100 Percent Fed Up reports – S
The suit states Wayne County election officials allowed illegal, unlawful, and fraudulent processing of votes cast in last Tuesday’s election. Numerous witnesses have filed sworn affidavits under oath attesting to the fraudulent activities they observed directly. These acts disenfranchised lawful voters and potentially changed the outcome of the election.
From the Great Lakes Justice Center filing:
An attorney and former Michigan Assistant Attorney General was a certified poll challenger at the TCF Center (Exhibit A – Affidavit of Zachary Larsen).
15. As Mr. Larsen watched the process, he was concerned that ballots were being processed without confirmation that the voter was an eligible voter in the poll book because of information he had received from other poll challengers (Exhibit A).
16. Mr. Larsen reviewed the running list of scanned in ballots in the computer system, where it appeared that the voter had already been counted as having voted. An official operating the computer then appeared to assign this ballot to a different voter as he observed a completely different name that was added to the list of voters at the bottom of a running tab of processed ballots on the right side of the screen (Exhibit A).
17. Mr. Larsen was concerned that this practice of assigning names and numbers indicated that a ballot was being counted for a non-eligible voter who was not in either the poll book or the supplemental poll book. From his observation of the computer screen, the voters were not in the official poll book. Moreover, this appeared to be the case for the majority of the voters whose ballots he personally observed being scanned (Exhibit A).
18. Because of Mr. Larsen’s concern, he stepped behind the table and walked over to a spot behind where the first official was conducting her work. Understanding health concerns due to COVID-19, he attempted to stand as far away from this official as he reasonably could while also being able to visually observe the names on the supplemental poll book and on the envelopes (Exhibit A).
19. As soon as Mr. Larsen moved to a location where he could observe the process by which the first official at this table was confirming the eligibility of the voters to vote, the first official immediately stopped working and glared at him. He stood still until she began to loudly and aggressively tell him that he could not stand where he was standing. She indicated that he needed to remain in front of the computer screen where he could not see what the worker was doing (Exhibit A).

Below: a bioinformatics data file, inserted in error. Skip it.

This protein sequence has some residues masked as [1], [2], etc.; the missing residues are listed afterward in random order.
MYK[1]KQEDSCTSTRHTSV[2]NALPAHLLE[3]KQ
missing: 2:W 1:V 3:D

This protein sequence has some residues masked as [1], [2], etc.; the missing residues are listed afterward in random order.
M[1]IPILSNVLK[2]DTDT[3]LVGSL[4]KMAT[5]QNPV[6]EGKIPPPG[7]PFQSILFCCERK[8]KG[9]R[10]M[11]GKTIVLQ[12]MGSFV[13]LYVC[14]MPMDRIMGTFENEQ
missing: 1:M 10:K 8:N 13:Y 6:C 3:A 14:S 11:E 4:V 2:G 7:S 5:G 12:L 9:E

20. Both officials then began to tell Mr. Larsen that because of COVID, he needed to be six feet away from the table. He responded that he could not see and read the supplemental poll book from six feet away, and that he was attempting to keep his distance to the extent possible (Exhibit A).
21. Just minutes before at another table, a supervisor had explained that the rules allowed Mr. Larsen to visually observe what he needed to see and then step back away. Likewise, on Election Day, he had been allowed to stand at equivalent distance from poll books in Lansing and East Lansing precincts without any problem. With this understanding, he remained in a position to observe the supplemental poll book (Exhibit A).
22. Both officials indicated that Mr. Larsen could not remain in a position that would allow him to observe their activities; the officials indicated they were going to get their supervisor (Exhibit A).
23. When the supervisor arrived, she reiterated that Mr. Larsen was not allowed to stand behind the official with the supplemental poll book, and he needed to stand in front of the computer screen. Mr. Larsen told her that was not true, and that he was statutorily allowed to observe the process, including the poll book (Exhibit A).
24. The supervisor then pivoted to arguing that Mr. Larsen was not six feet away from the first official. Mr. Larsen told her that he was attempting to remain as far away as he could while still being able to read the names on the poll book (Exhibit A).
25. The supervisor then stood next to the chair immediately to the left of the first official and indicated that Mr. Larsen was “not six feet away from” the supervisor and that she intended to sit in the chair next to the official with the poll book, so he would need to leave (Exhibit A).
26. This supervisor had not been at the table at any time during the process, and she had responsibility for numerous ACVBs. Further, the supervisor’s choice of chairs was approximately three feet to the left of the first official and therefore in violation of the six-foot distance rule (Exhibit A).
27. Accordingly, Mr. Larsen understood that this was a ruse to keep him away from a place where he could observe the confirmation of names in the supplemental poll book. The supervisor began to repeatedly tell him that he “needed to leave” so he responded that he would go speak with someone else and fill out a challenge form (Exhibit A).
28. After Mr. Larsen observed and uncovered the fraud that was taking place and had the confrontation with the supervisor, he left the counting room to consult with another attorney about the matter around 1:30 p.m. to 2:00 p.m. (Exhibit A).
29. It was at this point that election officials stopped permitting any further poll challengers to enter the counting room, including Mr. Larsen (Exhibit A).
30. Election officials never allowed Mr. Larsen to re-enter the counting room to fulfill his duties as a poll challenger after he had discovered the fraud which was taking place.
Mr. Larsen’s experiences are not unique. Several GOP Poll Challengers, including myself, experienced the same or similar issues while attempting to witness absentee ballots’ processing and tabulation at the TCF Center in Detroit.